Wisconsin Public Radio

New DNR Staff Will Probe Pollution

Added scientists will look at impact of “forever chemicals” contamination by Tyco company.

By , Wisconsin Public Radio - Jul 15th, 2019 10:29 am
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Running Tap Water. Image by Steve Johnson (Public Domain).

Running Tap Water. Image by Steve Johnson (Public Domain).

The head of the Wisconsin Department of Natural Resources says additional scientists included under the next budget will examine chemicals known as PFAS near places where firefighting foam has been located, including the Marinette and Peshtigo areas.

The agency recently expanded the scope of its investigation into chemical contamination there related to the Tyco Fire Products’ fire training center.

DNR Secretary Preston Cole said the agency will hire two positions in the coming months to focus on identifying per- and polyfluoroalkyl substances (PFAS) in groundwater and surface water. The budget also includes $200,000 from the state’s environmental fund to create a model to identify areas of likely contamination and survey fire departments about the use of firefighting foam.

PFAS are often referred to as “forever chemicals” because they last a long time in the environment. Concerns have risen over the chemicals in drinking water because they’ve been linked to cancer and other health problems.

The chemicals are found in firefighting foam and other products like nonstick cookware.

In an interview with WPR, Cole said research on groundwater in places like Peshtigo and Marinette will be the highest priority.

“Because, quite frankly, we have people there that are on bottled water and their groundwater and their wells are already in jeopardy,” he said.

The agency considers Tyco’s training center to be the largest contributor of PFAS contamination in the Marinette and Peshtigo areas.

As first reported by the Milwaukee Journal Sentinel, the DNR recently sent a letter to Johnson Controls International, Tyco’s parent company, directing them to test more private wells and soil on farmland in the area for PFAS, said Darsi Foss, administrator of the DNR’s environmental management division.

“We also asked them to submit a plan to look at the fields where they had the city of Marinette spread biosolids that may have PFAS in them and come to us with a proposal on how to address those — probably in phases,” said Foss.

The DNR said wastewater from the fire training center was received by Marinette’s wastewater treatment plant. The city informed the agency that significant amounts of PFAS were found on biosolids sludge that had been spread on surrounding fields.

The DNR has also asked the company to conduct sampling in the Menominee and Peshtigo rivers because of runoff-associated fields that accepted the material for spreading.

John Perkins, vice president of environmental health and safety for Johnson Controls, said they’re reviewing the agency’s request and adding their own.

“We’ve asked for any information the DNR may have on their review of other potential sources within the city of Marinette,” said Perkins.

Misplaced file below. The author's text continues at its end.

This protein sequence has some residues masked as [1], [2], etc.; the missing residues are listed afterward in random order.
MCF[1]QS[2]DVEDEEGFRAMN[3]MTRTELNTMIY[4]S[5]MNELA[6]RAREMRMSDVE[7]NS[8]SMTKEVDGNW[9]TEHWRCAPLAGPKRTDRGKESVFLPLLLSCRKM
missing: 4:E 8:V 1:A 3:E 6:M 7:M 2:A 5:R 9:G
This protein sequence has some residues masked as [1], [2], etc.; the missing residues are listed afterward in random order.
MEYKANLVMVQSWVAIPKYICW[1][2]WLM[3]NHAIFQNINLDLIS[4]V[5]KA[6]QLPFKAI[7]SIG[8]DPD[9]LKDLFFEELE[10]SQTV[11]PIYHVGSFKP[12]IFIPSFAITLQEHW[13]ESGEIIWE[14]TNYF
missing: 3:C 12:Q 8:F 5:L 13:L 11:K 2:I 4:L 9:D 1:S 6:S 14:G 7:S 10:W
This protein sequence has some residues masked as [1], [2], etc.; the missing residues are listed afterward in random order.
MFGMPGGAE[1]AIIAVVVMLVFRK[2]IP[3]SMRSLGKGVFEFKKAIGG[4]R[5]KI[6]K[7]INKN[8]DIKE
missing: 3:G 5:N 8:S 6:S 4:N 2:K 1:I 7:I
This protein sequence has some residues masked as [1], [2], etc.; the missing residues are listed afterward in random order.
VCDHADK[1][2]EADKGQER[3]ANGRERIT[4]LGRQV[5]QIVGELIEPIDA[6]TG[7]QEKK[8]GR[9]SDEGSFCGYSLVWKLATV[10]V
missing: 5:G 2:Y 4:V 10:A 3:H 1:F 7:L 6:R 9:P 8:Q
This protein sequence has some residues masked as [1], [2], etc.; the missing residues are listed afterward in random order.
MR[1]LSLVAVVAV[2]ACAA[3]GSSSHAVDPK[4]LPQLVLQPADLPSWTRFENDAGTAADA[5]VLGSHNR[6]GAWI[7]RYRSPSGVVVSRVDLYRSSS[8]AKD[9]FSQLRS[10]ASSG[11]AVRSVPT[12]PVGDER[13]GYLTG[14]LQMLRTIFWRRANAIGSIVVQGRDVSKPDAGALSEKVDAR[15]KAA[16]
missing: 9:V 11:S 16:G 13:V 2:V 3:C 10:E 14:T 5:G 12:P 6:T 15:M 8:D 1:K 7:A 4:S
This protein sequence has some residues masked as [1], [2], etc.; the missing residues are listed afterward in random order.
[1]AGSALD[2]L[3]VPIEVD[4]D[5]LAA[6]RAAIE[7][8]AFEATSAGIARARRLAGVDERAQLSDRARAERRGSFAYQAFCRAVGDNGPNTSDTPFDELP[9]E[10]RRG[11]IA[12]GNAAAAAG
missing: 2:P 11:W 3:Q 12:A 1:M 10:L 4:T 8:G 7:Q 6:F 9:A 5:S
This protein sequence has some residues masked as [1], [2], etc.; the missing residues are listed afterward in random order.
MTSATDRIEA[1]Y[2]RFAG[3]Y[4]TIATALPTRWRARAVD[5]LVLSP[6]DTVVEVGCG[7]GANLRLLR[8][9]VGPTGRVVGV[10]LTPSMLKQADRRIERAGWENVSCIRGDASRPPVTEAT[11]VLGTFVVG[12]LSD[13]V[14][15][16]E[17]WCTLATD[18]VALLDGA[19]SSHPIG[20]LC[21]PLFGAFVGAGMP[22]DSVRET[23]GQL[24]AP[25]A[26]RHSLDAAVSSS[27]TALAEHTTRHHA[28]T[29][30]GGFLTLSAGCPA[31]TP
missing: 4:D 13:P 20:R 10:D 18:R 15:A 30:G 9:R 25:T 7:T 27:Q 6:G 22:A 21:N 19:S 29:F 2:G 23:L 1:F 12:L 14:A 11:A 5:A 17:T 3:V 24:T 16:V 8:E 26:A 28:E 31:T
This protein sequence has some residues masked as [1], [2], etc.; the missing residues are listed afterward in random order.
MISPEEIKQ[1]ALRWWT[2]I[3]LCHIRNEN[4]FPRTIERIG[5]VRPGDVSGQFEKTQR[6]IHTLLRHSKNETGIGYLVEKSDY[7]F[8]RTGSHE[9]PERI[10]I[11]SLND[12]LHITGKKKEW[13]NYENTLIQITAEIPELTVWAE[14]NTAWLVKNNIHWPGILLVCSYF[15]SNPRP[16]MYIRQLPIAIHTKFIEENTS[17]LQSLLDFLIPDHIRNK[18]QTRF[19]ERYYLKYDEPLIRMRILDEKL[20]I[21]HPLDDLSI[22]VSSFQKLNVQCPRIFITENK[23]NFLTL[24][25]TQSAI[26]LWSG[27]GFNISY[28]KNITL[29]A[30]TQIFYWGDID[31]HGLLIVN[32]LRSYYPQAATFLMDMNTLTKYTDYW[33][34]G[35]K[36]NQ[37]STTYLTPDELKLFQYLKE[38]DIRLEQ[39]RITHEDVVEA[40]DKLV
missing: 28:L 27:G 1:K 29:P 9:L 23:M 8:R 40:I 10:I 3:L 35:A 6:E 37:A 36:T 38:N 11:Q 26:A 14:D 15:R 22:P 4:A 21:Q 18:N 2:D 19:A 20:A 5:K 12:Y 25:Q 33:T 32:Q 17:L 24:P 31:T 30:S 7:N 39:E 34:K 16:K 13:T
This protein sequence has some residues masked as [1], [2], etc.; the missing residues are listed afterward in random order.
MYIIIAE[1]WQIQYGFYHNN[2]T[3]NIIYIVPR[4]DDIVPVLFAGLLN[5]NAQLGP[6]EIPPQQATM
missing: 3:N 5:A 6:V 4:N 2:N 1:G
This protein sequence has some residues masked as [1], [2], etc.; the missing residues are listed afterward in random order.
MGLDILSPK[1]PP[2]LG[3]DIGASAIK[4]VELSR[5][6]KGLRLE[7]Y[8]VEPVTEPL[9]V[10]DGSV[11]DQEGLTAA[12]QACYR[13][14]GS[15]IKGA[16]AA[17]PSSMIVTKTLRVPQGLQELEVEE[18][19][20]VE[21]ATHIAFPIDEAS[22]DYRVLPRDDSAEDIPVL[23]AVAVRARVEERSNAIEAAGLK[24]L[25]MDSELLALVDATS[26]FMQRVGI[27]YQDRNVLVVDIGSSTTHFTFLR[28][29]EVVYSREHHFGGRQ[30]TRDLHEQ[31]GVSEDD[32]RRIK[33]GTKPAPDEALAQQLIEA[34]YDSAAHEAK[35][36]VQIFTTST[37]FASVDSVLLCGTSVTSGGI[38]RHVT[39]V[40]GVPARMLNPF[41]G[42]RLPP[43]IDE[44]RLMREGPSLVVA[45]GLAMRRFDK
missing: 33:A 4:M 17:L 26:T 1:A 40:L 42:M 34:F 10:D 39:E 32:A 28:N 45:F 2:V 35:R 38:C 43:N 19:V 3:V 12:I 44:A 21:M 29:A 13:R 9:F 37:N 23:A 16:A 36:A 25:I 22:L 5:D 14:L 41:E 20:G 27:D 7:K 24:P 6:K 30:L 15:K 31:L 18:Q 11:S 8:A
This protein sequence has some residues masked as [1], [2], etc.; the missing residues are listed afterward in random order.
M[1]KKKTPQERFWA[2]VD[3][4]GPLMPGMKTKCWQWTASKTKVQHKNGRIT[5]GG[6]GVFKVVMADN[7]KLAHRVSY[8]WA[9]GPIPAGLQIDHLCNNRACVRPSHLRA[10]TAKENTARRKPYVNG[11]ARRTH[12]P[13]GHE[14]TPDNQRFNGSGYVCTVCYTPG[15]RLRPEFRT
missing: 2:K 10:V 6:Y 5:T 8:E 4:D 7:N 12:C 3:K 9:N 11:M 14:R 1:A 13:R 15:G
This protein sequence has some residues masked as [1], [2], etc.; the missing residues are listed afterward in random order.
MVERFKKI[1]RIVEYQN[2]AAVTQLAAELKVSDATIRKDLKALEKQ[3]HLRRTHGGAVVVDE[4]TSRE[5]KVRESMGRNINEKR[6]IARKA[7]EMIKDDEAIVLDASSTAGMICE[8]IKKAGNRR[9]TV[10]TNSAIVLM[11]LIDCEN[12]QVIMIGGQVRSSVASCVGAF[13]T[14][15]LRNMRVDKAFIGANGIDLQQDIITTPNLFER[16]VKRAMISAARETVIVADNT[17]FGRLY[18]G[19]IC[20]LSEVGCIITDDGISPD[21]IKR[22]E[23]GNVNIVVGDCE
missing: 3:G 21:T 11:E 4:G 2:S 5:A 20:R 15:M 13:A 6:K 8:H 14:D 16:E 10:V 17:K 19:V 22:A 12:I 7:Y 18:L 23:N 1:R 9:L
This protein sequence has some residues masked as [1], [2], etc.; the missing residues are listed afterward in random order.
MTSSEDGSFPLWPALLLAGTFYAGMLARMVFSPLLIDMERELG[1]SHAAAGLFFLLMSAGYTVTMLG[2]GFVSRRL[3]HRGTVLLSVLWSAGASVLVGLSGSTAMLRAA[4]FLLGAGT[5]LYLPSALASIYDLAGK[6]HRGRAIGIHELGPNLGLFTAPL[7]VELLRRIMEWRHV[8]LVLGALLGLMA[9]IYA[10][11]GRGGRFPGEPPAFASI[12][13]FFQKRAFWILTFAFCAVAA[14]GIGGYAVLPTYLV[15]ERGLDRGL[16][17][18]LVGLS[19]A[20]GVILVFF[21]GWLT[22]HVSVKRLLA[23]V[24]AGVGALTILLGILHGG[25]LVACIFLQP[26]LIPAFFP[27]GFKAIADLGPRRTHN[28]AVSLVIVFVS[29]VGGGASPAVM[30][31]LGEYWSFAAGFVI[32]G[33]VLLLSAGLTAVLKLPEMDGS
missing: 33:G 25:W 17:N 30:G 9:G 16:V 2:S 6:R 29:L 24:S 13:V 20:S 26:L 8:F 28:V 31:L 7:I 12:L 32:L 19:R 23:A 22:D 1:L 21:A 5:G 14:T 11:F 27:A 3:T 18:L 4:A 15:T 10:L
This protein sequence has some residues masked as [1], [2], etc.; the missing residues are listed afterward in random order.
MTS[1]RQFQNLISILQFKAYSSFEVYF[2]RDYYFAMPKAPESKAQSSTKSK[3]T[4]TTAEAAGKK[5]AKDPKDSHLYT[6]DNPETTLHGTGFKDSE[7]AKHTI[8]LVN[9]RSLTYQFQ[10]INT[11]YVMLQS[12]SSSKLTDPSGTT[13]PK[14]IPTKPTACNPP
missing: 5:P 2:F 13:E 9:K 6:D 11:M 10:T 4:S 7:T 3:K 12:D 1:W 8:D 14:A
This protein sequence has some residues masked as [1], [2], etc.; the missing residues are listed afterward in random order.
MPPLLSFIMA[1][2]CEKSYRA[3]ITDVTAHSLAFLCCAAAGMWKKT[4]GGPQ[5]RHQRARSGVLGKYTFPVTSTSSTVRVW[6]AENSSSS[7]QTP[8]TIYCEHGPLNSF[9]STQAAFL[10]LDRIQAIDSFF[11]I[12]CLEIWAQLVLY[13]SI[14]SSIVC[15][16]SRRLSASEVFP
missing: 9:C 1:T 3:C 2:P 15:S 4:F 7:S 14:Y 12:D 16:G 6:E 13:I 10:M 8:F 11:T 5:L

Johnson Controls sent a letter to the DNR detailing that it believed other sources existed because the city found PFAS contamination in all five of the treatment plant’s intake lines, but the training facility only has access to three of those lines.

The DNR has also identified ChemDesign Products, Inc. as another responsible party related to contamination in the case.

Foss said PFAS may not be coming from just one source, but they tend to work with the company that has the highest concentration of contamination.

Johnson Controls has sampled 168 private wells and 58 have tested positive for PFAS, according to figures provided by the DNR. Of those, 16 wells exceed the U.S. Environmental Protection Agency’s health advisory limit of 70 parts per million in drinking water. There are 29 wells that exceed the Wisconsin Department of Health Services recommended groundwater standard of 20 parts per trillion.

The company said it’s been providing bottled water to 125 residents since November 2017 and installed over 38 water treatment systems at homes with elevated levels of PFAS.

“Our number one priority, and has been, is to ensure that we provide a permanent solution to drinking water to the affected residents,” said Perkins.

Johnson Controls has said it would install a municipal water line from the city of Marinette to the Town of Peshtigo. But, town officials have asked the company to consider deep water wells as alternative water source, as well as a water line from the city of Peshtigo. Perkins said they don’t feel those options are viable. He added examining other alternatives may delay implementation of a line until 2021 because an engineering analysis would need to be executed.

However, Foss said the DNR is just asking the company to take information it has already collected on potential options and present them to the public for consideration.

The DNR referred Johnson Controls to the Wisconsin Department of Justice for civil prosecution in June, alleging the company failed to promptly notify the agency of any release of chemicals when first discovered in 2013. The company said they had no indication that chemicals had migrated offsite.

The DNR has asked the company to submit a work plan for the additional sampling by early September.

Listen to the WPR report here.

DNR Positions Will Put Priority On PFAS Research Near Marinette, Peshtigo was originally published by Wisconsin Public Radio.

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